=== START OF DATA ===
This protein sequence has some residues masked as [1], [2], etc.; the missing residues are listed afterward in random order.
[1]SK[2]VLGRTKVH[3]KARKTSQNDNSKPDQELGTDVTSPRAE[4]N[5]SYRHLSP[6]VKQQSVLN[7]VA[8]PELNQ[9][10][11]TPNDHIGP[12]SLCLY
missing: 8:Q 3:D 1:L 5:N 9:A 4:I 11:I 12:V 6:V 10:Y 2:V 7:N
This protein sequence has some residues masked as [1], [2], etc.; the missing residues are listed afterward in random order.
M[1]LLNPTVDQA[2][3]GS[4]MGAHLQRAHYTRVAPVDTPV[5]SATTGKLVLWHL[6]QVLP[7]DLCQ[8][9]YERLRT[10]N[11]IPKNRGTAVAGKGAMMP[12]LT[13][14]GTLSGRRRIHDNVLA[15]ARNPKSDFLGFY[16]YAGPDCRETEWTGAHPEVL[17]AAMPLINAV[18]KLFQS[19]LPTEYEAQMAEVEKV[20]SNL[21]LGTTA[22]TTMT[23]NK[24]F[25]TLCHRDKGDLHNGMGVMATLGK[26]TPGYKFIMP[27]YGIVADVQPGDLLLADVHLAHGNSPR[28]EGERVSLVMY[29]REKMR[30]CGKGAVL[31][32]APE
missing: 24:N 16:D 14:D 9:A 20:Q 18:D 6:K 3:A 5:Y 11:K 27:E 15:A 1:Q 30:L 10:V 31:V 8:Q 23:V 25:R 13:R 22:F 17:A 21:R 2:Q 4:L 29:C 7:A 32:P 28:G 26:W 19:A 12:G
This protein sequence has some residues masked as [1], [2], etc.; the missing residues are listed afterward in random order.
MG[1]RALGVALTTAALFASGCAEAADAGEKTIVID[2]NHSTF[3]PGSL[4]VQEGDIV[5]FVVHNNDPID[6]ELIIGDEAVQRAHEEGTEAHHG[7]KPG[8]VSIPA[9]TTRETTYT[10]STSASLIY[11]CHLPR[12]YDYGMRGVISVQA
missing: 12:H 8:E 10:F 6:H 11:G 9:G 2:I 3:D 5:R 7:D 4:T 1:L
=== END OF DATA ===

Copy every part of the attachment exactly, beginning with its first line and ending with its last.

This protein sequence has some residues masked as [1], [2], etc.; the missing residues are listed afterward in random order.
[1]SK[2]VLGRTKVH[3]KARKTSQNDNSKPDQELGTDVTSPRAE[4]N[5]SYRHLSP[6]VKQQSVLN[7]VA[8]PELNQ[9][10][11]TPNDHIGP[12]SLCLY
missing: 8:Q 3:D 1:L 5:N 9:A 4:I 11:I 12:V 6:V 10:Y 2:V 7:N
This protein sequence has some residues masked as [1], [2], etc.; the missing residues are listed afterward in random order.
M[1]LLNPTVDQA[2][3]GS[4]MGAHLQRAHYTRVAPVDTPV[5]SATTGKLVLWHL[6]QVLP[7]DLCQ[8][9]YERLRT[10]N[11]IPKNRGTAVAGKGAMMP[12]LT[13][14]GTLSGRRRIHDNVLA[15]ARNPKSDFLGFY[16]YAGPDCRETEWTGAHPEVL[17]AAMPLINAV[18]KLFQS[19]LPTEYEAQMAEVEKV[20]SNL[21]LGTTA[22]TTMT[23]NK[24]F[25]TLCHRDKGDLHNGMGVMATLGK[26]TPGYKFIMP[27]YGIVADVQPGDLLLADVHLAHGNSPR[28]EGERVSLVMY[29]REKMR[30]CGKGAVL[31][32]APE
missing: 24:N 16:D 14:D 9:A 20:Q 18:D 6:K 3:A 5:Y 11:K 27:E 15:A 1:Q 30:L 10:V 31:V 8:Q 23:V 25:R 13:R 22:F 17:A 21:R 2:Q 4:L 29:C 7:A 32:P 28:G 26:W 19:A 12:G
This protein sequence has some residues masked as [1], [2], etc.; the missing residues are listed afterward in random order.
MG[1]RALGVALTTAALFASGCAEAADAGEKTIVID[2]NHSTF[3]PGSL[4]VQEGDIV[5]FVVHNNDPID[6]ELIIGDEAVQRAHEEGTEAHHG[7]KPG[8]VSIPA[9]TTRETTYT[10]STSASLIY[11]CHLPR[12]YDYGMRGVISVQA
missing: 12:H 8:E 10:F 6:H 11:G 9:G 2:I 3:D 5:R 7:D 4:T 1:L